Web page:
My Lords, I join in commending the noble Earl the Minister for the way he has handled the Bill, and the Bill team for supporting him. I have one regret, as I am sure he understands, in that there has been no dealing yet with the problem of the impact of the Human Rights Act on operations. We have had assurances from the noble Earl and from other members of the Government that this is being actively pursued. I hope that it continues to be pursued and that we do not have to wait for the next Armed Forces Bill in five years’ time. I hope that whatever is introduced, by a Bill of Rights or in another way, will be as an amendment to the Armed Forces Act and not standing within its own Act, because the problem we have faced is that the Armed Forces Acts and the Human Rights Act are incompatible. This would have been avoided if we had not treated the problems of the Armed Forces and human rights in the way they have been treated in the past.
My Lords, this Bill is on a much smaller scale than the one introduced five years ago, which dealt with the whole concept of the covenant and included very complicated and very necessary commitments. I am very pleased that even this week the Minister has pursued those issues by engaging with the House and making us aware of developments in that area. Frequently, pieces of legislation are rushed through and their implementation sometimes leaves much to be desired. So while the provisions in this Bill are not on the same scale as those of the previous Act, nevertheless they are significant.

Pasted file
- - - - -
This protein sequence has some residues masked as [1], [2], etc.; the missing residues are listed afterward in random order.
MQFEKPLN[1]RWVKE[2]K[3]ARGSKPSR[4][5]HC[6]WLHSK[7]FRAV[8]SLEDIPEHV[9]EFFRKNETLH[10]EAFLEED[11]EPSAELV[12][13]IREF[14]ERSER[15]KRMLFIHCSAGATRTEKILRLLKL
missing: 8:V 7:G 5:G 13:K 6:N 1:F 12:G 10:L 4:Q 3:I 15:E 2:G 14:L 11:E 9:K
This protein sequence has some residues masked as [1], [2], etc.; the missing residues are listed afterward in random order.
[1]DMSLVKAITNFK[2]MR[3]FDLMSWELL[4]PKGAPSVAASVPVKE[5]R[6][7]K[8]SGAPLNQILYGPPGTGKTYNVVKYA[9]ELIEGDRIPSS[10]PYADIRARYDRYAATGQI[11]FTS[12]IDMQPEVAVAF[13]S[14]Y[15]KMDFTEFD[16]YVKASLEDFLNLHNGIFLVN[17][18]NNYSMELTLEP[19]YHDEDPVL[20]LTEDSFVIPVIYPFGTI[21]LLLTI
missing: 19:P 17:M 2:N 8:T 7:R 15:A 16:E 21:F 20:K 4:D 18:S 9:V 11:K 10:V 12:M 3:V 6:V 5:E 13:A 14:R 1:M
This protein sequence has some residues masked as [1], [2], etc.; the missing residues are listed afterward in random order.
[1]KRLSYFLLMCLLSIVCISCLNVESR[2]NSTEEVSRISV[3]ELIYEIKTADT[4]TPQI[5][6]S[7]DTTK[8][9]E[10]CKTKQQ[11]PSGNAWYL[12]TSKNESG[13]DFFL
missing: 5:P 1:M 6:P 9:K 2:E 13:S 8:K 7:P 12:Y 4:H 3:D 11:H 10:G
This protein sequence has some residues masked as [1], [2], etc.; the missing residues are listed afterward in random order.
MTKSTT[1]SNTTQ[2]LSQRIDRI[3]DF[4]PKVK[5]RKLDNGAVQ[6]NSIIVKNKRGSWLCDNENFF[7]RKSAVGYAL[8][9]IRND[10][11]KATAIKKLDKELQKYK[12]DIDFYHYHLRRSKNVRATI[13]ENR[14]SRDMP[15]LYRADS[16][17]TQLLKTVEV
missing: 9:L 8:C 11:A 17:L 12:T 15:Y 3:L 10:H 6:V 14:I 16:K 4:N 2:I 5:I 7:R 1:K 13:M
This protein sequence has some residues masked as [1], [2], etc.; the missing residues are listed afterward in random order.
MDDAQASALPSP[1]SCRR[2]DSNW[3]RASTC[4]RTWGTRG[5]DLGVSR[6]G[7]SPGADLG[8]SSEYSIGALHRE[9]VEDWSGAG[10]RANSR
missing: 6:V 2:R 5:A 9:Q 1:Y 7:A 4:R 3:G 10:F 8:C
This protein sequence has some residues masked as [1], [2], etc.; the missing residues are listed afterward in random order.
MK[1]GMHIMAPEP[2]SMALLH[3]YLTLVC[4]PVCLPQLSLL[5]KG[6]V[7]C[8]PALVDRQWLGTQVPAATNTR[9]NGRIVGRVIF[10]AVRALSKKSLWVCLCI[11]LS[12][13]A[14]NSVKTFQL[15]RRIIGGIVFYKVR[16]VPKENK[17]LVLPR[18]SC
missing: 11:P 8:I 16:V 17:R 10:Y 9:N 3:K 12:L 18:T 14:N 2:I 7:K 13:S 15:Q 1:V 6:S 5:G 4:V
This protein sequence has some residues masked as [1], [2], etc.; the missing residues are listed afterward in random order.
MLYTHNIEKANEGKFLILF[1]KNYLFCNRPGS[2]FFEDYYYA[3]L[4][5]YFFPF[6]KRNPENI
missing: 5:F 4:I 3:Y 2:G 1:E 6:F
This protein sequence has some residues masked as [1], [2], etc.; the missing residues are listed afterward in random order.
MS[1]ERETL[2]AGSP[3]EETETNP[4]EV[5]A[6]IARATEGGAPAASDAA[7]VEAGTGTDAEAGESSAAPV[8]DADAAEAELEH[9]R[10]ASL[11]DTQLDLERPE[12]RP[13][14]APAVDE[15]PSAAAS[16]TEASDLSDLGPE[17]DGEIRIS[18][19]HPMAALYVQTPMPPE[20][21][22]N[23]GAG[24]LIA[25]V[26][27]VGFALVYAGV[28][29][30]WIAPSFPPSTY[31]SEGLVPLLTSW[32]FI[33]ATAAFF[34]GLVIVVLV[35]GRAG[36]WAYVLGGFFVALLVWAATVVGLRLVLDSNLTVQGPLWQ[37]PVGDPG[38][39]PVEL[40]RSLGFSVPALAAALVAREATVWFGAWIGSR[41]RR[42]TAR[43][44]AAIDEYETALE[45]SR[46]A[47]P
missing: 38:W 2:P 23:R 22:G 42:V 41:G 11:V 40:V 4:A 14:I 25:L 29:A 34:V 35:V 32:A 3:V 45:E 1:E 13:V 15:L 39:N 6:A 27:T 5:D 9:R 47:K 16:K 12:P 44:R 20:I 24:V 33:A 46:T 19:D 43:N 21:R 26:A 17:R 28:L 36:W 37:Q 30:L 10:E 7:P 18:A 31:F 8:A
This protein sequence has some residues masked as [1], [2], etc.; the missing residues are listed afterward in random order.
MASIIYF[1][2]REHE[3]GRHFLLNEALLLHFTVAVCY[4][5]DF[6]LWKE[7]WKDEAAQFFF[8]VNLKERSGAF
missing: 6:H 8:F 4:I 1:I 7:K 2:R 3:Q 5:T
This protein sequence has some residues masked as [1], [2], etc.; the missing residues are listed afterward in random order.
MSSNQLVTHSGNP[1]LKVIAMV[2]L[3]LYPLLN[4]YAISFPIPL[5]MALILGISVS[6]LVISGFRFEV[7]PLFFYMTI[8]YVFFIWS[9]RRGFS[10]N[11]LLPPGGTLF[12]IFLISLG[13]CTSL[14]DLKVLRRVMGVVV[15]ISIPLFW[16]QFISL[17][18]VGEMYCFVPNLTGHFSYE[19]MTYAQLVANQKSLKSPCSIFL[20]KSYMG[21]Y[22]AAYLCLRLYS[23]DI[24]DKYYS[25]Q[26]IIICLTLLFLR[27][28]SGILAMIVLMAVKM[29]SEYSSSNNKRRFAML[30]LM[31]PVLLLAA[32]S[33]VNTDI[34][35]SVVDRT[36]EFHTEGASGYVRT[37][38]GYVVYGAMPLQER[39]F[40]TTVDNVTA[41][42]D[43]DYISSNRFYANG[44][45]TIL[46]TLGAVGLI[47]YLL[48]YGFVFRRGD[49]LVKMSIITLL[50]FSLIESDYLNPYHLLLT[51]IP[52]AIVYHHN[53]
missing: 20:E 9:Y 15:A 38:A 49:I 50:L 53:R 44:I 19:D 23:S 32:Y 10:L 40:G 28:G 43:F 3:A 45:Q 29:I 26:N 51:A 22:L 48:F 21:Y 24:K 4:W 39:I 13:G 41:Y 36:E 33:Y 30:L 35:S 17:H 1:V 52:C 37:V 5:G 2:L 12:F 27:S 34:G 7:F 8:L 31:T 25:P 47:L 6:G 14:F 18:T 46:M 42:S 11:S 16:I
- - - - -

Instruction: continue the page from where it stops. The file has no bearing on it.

As I understand it—perhaps the Minister can clarify this—as well as provision every five years in an Act of Parliament, the actual Armed Forces also need to be renewed on a regular basis. That seems rather a peculiarity because it is very difficult to envisage circumstances where we would not need them. I do not know whether a more permanent mechanism is required in a future Bill so that that provision does not have to be renewed.
I place on record my thanks to the Minister for the manner in which he engaged with noble Lords, dealt with our concerns and gave us an opportunity to participate fully and follow up our queries, some of which may have been better informed than others. Nevertheless, I am happy to see the Bill pass.
My Lords, I was not going to intervene, but the noble Lord, Lord Empey, said something that worried me slightly. I think that annual renewal by order of the Armed Forces Act is an absolutely essential control on the operation of the Armed Forces and the Ministry of Defence.
Bill passed and returned to the Commons with amendments.